The Kickstarter builds from our ROI number by providing funding beyond our level of reason. The Kickstarter says we've gone as far as a business should reasonably go with this project and we need you, the community to push us the rest of the way. We need you to push us beyond the realm of business sanity and into the realm of amazing game center.  It should be quite the wonder, because no business would ever do this. It's not a hand out and there are services and products that go with most of our tiers. In fact, there are some pretty big expenses related to the Kickstarter, mostly in development work for unique game products. But wait a bit longer before we go into that.

The beauty of the Kickstarter is it kicks the ROI in the face. It does the impossible of allowing wonders beyond reason.


  1. Your kickstarter would appeal to a lot more people had you handled the Yugioh issues better. Your Kickstarter is missing a chunk of the community.

  2. The Yugioh problem was dealt with as best it could. Bdg tried time and time again to keep them in, but with constant theft, rude behavior, not listening to the basic rules of the store and even assaults on other customers, they had to go. This behavior wasn't just annoying, it could, and very possibly did, threaten the business. Yugioh doome themselves

  3. Our YGO "community" traditionally wanted nothing to do with anything we did beyond their event. Sometimes that was a blessing but it was usually a curse.

    I sometimes regret that we didn't throw our best resources at keeping that community stable, notably our best managers. However, it was unfair to our staff to subject them to the abuse. You might think the customer is always right, but you would be wrong. Staff comes first.

  4. How long did you consider expanding horizontally rather than vertically? Still seems to me that it would just be a better way to go. As a long time in-store gamer the new incredibly close ceilings on both levels would be a huge deal comfort wise. I know you couldn't add 50+ seats by expanding into the retail part of the store, but wouldn't adding 24 or 32 be simple. Then again I'm biased, I know what I'm in a store to buy, I don't need to see it on the shelf before I grab it and head to the play area.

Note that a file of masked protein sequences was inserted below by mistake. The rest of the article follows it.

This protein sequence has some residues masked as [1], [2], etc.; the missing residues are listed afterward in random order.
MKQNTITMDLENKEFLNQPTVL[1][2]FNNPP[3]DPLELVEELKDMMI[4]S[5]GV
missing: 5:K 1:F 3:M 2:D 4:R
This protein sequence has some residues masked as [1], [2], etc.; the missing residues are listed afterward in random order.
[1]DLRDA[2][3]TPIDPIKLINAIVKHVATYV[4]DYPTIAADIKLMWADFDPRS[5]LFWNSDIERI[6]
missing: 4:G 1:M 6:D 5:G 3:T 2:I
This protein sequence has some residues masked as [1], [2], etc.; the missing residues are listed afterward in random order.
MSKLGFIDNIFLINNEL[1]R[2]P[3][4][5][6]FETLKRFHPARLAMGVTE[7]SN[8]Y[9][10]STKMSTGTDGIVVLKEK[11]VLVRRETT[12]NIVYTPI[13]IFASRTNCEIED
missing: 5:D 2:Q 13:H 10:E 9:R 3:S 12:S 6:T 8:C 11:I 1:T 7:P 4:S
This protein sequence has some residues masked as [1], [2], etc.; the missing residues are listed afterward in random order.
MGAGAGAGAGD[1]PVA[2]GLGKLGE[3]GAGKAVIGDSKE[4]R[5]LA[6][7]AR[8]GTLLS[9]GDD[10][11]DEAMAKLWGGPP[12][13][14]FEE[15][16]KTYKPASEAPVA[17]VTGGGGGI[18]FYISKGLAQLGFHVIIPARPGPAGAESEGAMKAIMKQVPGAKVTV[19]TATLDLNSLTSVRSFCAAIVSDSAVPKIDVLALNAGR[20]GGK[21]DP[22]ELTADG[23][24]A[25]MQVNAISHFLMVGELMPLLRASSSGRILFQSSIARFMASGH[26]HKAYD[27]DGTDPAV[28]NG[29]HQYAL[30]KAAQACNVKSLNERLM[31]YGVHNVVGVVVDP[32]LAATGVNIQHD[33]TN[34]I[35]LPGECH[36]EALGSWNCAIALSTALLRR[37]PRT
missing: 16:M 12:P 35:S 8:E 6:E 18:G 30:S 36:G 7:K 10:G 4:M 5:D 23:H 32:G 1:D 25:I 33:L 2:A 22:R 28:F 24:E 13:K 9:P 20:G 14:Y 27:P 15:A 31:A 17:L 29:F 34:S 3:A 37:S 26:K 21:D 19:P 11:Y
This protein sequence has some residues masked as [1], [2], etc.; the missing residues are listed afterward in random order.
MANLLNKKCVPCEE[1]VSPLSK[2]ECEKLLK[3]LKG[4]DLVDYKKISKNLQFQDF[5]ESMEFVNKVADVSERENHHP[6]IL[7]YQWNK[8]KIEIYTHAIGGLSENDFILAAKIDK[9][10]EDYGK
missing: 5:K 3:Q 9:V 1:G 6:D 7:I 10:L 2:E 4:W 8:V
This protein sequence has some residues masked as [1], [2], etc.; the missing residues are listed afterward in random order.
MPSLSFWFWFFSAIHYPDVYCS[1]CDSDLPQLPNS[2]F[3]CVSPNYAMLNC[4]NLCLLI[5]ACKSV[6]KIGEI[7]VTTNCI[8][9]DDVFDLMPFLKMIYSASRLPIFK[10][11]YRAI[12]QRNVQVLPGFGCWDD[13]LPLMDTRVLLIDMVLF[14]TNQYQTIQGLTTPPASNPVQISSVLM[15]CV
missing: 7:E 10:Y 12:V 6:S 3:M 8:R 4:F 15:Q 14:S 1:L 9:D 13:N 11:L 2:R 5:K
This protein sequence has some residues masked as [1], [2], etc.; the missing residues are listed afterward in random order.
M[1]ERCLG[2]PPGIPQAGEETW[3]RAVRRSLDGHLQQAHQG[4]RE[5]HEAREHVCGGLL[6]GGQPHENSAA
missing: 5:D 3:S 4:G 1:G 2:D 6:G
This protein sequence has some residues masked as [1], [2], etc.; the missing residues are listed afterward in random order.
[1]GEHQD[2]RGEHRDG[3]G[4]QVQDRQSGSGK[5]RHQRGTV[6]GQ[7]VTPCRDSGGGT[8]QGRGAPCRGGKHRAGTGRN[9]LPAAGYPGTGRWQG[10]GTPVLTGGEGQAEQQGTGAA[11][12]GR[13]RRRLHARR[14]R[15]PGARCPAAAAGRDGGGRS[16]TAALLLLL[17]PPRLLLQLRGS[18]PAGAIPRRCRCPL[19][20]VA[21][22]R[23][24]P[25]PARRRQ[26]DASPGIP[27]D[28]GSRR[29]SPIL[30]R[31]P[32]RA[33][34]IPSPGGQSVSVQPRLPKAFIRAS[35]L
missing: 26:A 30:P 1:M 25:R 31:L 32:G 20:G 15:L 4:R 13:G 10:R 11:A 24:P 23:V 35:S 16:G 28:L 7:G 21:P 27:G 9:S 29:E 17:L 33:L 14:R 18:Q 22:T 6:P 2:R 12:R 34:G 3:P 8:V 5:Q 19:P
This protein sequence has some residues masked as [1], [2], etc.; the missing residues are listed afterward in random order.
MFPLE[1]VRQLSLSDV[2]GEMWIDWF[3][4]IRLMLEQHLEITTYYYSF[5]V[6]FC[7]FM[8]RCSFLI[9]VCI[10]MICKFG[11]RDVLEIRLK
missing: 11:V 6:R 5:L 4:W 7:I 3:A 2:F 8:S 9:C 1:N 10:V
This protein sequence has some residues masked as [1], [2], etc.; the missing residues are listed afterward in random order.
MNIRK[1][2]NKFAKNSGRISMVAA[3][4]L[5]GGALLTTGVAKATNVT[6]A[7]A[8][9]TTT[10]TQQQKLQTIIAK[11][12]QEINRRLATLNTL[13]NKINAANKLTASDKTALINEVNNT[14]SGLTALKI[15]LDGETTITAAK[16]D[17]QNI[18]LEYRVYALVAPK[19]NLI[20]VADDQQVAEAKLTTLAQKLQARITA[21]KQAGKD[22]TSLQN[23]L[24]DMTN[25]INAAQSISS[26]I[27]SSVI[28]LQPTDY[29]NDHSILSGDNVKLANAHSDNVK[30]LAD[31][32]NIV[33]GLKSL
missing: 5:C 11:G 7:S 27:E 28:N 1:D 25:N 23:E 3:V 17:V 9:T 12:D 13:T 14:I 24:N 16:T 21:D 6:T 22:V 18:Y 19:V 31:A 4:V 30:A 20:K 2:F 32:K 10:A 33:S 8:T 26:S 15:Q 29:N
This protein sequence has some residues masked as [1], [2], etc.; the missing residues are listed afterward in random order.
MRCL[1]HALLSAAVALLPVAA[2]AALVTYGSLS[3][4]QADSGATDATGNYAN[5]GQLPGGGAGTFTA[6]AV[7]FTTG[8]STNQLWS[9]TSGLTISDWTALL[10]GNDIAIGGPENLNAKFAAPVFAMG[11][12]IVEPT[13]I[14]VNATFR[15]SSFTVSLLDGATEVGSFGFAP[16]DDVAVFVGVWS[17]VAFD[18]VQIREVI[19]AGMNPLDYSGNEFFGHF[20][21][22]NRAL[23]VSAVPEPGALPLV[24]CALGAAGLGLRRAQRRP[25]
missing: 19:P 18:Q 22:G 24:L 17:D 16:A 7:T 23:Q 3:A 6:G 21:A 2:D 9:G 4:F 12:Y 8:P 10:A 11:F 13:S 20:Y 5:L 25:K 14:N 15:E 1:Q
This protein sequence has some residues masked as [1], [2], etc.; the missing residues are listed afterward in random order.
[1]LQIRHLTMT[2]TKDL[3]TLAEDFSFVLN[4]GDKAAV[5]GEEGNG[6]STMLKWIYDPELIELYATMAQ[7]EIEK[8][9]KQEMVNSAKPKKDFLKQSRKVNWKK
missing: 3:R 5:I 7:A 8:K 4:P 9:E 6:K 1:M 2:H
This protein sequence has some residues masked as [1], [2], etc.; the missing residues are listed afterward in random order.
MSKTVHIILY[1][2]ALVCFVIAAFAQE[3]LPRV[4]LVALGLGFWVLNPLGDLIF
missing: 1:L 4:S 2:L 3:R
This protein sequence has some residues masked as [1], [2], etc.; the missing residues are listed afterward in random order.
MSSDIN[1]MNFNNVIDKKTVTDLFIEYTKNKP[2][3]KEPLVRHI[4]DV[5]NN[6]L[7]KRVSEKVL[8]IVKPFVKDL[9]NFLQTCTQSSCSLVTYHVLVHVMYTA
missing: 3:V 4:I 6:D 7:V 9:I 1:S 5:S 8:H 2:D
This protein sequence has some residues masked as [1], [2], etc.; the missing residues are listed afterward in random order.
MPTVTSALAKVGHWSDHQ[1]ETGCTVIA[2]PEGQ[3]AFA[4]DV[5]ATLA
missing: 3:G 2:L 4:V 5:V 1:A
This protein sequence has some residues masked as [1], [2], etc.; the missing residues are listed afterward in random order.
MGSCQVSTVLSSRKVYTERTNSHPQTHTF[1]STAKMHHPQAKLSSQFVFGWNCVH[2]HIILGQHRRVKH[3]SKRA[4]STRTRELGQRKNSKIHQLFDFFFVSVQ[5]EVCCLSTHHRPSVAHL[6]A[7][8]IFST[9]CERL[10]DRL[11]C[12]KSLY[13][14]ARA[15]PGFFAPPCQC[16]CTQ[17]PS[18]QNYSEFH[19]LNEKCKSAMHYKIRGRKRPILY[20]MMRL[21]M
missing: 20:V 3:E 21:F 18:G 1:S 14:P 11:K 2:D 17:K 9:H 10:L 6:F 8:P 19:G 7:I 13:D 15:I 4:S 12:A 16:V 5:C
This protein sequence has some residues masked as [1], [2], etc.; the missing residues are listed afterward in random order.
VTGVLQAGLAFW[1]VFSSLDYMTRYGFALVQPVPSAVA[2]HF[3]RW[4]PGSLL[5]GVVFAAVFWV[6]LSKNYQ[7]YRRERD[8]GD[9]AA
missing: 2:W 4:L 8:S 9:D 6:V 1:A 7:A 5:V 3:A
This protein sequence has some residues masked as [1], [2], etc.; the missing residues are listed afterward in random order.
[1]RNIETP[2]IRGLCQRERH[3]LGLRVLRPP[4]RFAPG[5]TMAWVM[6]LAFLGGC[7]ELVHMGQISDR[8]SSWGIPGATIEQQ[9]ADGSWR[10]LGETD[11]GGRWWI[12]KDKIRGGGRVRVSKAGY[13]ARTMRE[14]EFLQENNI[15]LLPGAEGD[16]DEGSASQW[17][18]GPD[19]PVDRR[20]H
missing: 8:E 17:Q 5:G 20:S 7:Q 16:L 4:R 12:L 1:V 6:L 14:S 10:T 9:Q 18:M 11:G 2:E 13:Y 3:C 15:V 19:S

5. There is nine above our 12 foot tall ceilings. I don't think it's going to be claustrophobic, especially with our open design on the wall (architectural wire mesh).

    Going horizontally means paying rent on the extra horizontal space -- as long as the store is in business, perpetually. That's why we would have to move to a worse location. We couldn't afford rent in a decent location if we needed to add a thousand or more square feet.

    When we build horizontally, we have to pay for the construction, but there is no rent on the horizontal space. There is a loan payment, but that loan payment is less than the rent on similar space, AND it eventually ends. That not paying rent on the second floor varies by location, but it's our current set up.

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  7. Sorry if I missed this, but did the Kickstarter begin yet? I want to kick in a few bucks (I enjoy the blog) but I couldn't find it on the Kickstarter site.

  8. Very soon. We're just about done with our final draft, followed by a few days of preview, and a launch within the next week, two at most.

  9. "When we build horizontally, we have to pay for the construction, but there is no rent on the horizontal space" Did you mean vertically here?

  10. Words hard. Yes, no rent on the vertical space.

  11. Wait, you are only getting a 5% return on your investment year over year?

  12. Net profit for most retail stores is in the 5-10%. ROI is a different animal. This is an example of how you could get a 5-year ROI with a 5% net profit.